The “bond-centered” client wants to know about diagnostic tests that can show the absence of disease. Most traditional veterinarians run diagnostic tests sparingly or only when “indicated”. This means we as veterinarians are “programmed” to run diagnostic tests only when we are likely to find an abnormality. Many disease processes however are genetically preprogrammed to occur in dogs and cats and early identification of the presence of an abnormal process or trend can lead to early management intervention. Generally these processes represent a continuum of disease that the pet’s biological system adjusts to without any outward signs. Intervention may be as easy as a change in diet or just monitoring of the trend. The new generation of clients sees the world differently. They want to have normal results they want to run tests on apparently normal pets for the assurance that they are taking good care of their loved ones. Testing recommendations should be customized for the species, breed and risk factors. The genetic predispositions for disease syndromes that can be preemptively tested for, prior to the onset of disease are listed in the VetPlan Breeds Form which is used to add the breed specific diagnostic test recommendations to the HealthMap. The biggest overall change with regard to these new “bond-centered” recommendations is the age and frequency that the recommendations are made. We recommend blood screens and urine screens every six months. Remember these are recommendations not requirements and the client is given the choice to make an educated decision about what tests and when to perform them on their pet. You never want a client to ask you why they did not know about a test or risk factor after their pet has the disease.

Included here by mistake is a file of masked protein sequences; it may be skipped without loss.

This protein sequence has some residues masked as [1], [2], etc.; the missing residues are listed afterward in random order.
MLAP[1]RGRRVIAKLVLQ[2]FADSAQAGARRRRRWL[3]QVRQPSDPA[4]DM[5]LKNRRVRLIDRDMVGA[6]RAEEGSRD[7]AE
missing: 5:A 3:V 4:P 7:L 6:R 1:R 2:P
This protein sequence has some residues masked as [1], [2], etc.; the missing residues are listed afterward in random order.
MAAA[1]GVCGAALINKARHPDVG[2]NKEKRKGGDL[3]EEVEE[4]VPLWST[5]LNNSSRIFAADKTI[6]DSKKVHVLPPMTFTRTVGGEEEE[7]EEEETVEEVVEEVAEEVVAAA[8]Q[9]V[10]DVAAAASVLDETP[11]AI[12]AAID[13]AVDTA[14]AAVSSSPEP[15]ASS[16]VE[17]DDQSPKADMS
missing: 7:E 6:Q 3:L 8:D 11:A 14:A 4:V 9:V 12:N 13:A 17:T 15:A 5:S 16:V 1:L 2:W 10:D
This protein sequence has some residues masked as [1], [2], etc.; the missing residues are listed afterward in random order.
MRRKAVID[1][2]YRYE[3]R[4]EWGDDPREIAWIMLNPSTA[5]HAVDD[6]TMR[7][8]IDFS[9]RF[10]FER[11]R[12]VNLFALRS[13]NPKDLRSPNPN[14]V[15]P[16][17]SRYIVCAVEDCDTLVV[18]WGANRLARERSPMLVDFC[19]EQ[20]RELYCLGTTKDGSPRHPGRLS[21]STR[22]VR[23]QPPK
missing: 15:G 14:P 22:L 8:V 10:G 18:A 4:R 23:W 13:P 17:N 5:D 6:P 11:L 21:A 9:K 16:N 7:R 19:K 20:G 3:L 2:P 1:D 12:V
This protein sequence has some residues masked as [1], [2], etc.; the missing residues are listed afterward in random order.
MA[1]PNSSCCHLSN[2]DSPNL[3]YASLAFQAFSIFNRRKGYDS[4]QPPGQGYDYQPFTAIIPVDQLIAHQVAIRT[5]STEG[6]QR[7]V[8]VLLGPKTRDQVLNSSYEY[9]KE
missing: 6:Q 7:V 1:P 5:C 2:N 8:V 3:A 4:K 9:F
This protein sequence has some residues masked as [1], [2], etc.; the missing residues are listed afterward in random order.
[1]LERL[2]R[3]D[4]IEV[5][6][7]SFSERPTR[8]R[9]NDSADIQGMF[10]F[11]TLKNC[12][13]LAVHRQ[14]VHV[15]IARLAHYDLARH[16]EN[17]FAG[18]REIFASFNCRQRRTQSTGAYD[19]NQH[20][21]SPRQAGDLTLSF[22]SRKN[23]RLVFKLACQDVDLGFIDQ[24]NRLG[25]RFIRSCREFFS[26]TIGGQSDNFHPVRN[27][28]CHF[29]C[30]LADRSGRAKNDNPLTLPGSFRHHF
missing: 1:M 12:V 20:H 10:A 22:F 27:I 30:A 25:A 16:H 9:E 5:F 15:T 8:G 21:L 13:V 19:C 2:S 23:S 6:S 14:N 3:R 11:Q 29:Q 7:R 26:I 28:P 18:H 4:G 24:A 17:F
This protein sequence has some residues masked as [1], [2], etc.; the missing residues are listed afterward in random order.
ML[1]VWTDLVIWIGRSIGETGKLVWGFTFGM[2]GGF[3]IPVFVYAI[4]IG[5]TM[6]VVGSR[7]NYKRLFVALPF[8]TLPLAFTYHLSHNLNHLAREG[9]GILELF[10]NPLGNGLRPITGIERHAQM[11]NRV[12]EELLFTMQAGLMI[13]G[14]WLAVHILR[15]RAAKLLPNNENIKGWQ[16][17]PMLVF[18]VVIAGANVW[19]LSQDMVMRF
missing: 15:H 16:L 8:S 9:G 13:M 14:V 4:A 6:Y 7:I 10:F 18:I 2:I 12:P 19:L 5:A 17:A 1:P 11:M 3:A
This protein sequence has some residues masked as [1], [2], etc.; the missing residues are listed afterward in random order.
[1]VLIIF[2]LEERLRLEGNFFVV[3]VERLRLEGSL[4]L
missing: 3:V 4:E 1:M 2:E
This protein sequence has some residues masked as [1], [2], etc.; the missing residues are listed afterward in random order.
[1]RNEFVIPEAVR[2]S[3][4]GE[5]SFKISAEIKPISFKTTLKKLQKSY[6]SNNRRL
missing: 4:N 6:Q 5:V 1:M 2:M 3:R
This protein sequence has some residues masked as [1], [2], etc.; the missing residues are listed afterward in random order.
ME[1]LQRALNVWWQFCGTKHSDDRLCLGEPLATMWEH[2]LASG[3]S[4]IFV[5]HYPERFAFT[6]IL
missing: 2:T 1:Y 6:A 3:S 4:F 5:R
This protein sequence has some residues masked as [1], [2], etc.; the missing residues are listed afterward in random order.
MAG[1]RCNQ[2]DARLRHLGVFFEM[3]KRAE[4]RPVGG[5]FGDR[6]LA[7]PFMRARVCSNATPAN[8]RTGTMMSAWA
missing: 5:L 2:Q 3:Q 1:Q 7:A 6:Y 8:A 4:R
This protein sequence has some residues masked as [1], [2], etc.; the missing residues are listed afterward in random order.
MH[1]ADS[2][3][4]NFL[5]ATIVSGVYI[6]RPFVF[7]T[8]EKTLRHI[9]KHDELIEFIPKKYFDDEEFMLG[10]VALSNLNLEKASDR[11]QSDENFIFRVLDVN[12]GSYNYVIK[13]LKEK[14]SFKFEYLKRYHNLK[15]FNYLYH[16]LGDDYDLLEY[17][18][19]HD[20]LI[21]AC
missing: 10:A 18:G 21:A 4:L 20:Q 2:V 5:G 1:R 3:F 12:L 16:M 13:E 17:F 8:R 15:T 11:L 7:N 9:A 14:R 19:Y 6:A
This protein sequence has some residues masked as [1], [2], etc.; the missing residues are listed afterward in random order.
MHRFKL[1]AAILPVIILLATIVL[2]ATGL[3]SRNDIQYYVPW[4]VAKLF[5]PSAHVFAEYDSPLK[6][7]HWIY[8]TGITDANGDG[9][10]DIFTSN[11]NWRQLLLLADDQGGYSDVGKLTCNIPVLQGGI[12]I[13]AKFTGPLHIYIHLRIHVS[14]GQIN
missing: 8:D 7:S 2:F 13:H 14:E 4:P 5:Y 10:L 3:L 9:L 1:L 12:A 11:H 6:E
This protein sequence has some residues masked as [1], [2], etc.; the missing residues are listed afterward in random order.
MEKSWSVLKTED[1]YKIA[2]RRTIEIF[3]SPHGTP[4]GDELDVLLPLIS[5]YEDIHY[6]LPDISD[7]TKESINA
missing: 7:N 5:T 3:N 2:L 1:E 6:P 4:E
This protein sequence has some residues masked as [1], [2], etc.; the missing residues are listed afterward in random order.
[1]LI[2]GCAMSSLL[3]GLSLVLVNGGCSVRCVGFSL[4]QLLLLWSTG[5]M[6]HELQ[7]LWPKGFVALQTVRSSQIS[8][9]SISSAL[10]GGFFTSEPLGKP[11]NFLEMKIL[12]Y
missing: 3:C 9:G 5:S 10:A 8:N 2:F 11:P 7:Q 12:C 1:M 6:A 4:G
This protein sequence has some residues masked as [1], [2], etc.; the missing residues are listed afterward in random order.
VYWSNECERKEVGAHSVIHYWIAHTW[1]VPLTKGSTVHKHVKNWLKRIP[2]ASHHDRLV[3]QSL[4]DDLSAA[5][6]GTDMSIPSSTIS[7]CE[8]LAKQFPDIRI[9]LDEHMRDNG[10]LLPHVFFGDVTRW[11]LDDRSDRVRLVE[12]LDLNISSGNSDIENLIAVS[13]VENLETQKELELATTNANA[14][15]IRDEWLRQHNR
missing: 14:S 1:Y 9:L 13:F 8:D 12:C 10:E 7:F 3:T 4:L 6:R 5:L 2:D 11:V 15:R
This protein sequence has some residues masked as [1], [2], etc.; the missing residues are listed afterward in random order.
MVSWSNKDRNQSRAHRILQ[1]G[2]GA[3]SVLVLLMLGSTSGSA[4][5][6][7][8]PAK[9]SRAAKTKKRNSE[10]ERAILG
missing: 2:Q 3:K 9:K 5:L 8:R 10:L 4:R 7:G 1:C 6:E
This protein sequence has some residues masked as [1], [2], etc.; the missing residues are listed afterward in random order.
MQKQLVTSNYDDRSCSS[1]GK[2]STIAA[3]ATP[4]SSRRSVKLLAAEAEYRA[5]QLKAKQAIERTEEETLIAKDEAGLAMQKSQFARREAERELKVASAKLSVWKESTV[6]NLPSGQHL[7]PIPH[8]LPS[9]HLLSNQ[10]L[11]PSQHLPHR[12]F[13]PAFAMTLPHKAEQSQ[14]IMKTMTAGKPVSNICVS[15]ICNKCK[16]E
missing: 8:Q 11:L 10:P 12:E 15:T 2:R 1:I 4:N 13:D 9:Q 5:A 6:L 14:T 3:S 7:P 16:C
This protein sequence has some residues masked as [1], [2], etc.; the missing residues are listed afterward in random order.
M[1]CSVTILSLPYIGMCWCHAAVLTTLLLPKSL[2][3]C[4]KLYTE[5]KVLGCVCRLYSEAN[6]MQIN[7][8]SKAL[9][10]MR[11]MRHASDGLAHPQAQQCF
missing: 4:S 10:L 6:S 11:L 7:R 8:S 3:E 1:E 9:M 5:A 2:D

Routine Blood Screen
The healthy pet should be receiving a physical examination every six months because pets age faster, mask their symptoms and cannot talk. Physical examinations cannot determine the internal organ function of a pet until the disease is advanced in most cases. Therefore a part of the twice yearly examination should be blood and urine tests to help determine the internal organ function that cannot be determined based on a physical examination alone.
Urine tests are recommended at all ages as complimentary to the physical examination for the urinary, reproductive and excretory systems. Therefore urine tests should be recommended with the same frequency as physical examinations. In human medicine a urinalysis is considered part of a physical examination. In other words a physical examination has not been completed until a urine sample has been evaluated. We are therefore compelled to follow this example. Urinalysis gives a broad range of information about the metabolic health of several organ systems and is complimentary to the ERD test which is specific for the determination of early kidney disease. This means that a urinalysis is not a replacement for an ERD and an ERD is not a replacement for a urinalysis. Both must be recommended. Our current recommendations are for both tests to be performed once a year until the pet is five years of age and then twice a year thereafter.
Early Renal Disease Testing